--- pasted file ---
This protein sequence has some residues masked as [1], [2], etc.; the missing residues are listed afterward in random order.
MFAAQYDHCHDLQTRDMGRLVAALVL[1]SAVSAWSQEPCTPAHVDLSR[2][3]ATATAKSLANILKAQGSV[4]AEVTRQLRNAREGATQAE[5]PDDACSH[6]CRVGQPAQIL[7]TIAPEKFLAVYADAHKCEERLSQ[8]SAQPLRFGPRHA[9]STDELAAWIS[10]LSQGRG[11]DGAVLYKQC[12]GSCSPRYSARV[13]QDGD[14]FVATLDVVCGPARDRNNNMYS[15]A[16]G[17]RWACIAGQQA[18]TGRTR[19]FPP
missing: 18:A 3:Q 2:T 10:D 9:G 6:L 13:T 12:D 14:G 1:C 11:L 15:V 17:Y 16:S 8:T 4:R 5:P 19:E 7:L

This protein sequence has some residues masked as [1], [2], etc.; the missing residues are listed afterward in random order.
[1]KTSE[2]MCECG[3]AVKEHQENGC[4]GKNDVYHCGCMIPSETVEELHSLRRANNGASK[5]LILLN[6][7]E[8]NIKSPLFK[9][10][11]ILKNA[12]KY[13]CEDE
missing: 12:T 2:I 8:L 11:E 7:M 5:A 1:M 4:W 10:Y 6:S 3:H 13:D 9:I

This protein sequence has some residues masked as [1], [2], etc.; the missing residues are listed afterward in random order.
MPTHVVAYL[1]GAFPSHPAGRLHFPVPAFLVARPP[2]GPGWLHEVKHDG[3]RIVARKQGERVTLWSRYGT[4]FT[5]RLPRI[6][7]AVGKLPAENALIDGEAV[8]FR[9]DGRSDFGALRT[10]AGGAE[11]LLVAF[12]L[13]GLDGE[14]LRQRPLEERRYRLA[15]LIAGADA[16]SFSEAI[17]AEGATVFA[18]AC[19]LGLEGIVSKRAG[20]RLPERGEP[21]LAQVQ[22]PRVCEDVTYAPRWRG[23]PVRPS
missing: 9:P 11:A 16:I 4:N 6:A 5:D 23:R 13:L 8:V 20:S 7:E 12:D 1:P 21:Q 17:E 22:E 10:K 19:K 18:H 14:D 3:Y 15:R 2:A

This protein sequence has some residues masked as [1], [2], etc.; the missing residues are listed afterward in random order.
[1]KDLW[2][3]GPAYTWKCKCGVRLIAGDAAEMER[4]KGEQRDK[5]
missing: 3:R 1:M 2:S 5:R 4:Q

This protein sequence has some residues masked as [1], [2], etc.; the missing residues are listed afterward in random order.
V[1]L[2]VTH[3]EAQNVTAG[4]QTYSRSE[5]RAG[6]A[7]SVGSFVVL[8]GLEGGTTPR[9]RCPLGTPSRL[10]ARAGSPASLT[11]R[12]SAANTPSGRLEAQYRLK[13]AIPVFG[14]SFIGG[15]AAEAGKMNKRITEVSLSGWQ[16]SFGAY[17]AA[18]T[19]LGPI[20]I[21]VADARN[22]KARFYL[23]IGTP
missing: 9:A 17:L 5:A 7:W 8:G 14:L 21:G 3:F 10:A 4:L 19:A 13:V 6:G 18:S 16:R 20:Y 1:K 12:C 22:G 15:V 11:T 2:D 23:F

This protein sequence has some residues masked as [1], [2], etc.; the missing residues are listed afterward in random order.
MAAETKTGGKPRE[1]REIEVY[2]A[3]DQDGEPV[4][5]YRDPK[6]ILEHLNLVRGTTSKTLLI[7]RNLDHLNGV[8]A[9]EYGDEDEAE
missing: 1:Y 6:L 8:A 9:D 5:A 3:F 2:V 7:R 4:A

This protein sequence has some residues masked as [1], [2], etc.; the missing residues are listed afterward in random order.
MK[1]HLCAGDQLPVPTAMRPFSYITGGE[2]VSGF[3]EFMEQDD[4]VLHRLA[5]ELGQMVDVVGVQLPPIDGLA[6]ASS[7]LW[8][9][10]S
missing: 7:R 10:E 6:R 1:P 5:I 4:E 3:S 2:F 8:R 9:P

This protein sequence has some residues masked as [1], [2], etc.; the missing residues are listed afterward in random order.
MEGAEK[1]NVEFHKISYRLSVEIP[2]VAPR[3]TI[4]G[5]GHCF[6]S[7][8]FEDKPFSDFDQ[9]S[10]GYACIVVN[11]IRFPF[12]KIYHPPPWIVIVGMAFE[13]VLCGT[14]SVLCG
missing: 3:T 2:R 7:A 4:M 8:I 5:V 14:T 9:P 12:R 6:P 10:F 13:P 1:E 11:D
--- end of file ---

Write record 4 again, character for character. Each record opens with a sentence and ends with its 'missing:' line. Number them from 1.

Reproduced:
This protein sequence has some residues masked as [1], [2], etc.; the missing residues are listed afterward in random order.
[1]KDLW[2][3]GPAYTWKCKCGVRLIAGDAAEMER[4]KGEQRDK[5]
missing: 3:R 1:M 2:S 5:R 4:Q